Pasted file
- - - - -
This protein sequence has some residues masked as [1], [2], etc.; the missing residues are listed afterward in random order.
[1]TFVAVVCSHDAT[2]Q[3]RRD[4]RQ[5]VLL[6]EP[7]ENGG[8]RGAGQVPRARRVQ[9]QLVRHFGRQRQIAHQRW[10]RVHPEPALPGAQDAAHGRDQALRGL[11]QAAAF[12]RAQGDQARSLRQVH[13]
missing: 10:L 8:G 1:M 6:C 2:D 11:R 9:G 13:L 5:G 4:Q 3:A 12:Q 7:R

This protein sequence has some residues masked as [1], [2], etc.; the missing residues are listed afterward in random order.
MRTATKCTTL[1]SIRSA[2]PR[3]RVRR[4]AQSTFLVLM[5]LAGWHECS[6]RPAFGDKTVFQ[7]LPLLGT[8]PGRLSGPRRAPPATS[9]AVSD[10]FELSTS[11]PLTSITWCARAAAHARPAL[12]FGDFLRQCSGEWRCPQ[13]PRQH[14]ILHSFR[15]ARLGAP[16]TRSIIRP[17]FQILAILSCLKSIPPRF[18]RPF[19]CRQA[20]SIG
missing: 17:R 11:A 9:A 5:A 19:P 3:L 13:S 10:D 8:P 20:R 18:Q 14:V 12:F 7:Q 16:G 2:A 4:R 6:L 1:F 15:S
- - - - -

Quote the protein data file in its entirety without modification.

This protein sequence has some residues masked as [1], [2], etc.; the missing residues are listed afterward in random order.
[1]TFVAVVCSHDAT[2]Q[3]RRD[4]RQ[5]VLL[6]EP[7]ENGG[8]RGAGQVPRARRVQ[9]QLVRHFGRQRQIAHQRW[10]RVHPEPALPGAQDAAHGRDQALRGL[11]QAAAF[12]RAQGDQARSLRQVH[13]
missing: 10:L 8:G 1:M 6:C 2:D 11:R 9:G 13:L 5:G 4:Q 3:A 12:Q 7:R

This protein sequence has some residues masked as [1], [2], etc.; the missing residues are listed afterward in random order.
MRTATKCTTL[1]SIRSA[2]PR[3]RVRR[4]AQSTFLVLM[5]LAGWHECS[6]RPAFGDKTVFQ[7]LPLLGT[8]PGRLSGPRRAPPATS[9]AVSD[10]FELSTS[11]PLTSITWCARAAAHARPAL[12]FGDFLRQCSGEWRCPQ[13]PRQH[14]ILHSFR[15]ARLGAP[16]TRSIIRP[17]FQILAILSCLKSIPPRF[18]RPF[19]CRQA[20]SIG
missing: 17:R 11:A 9:A 5:A 19:P 3:L 13:S 10:D 8:P 20:R 18:Q 14:V 12:F 7:Q 16:G 2:A 4:R 6:L 1:F 15:S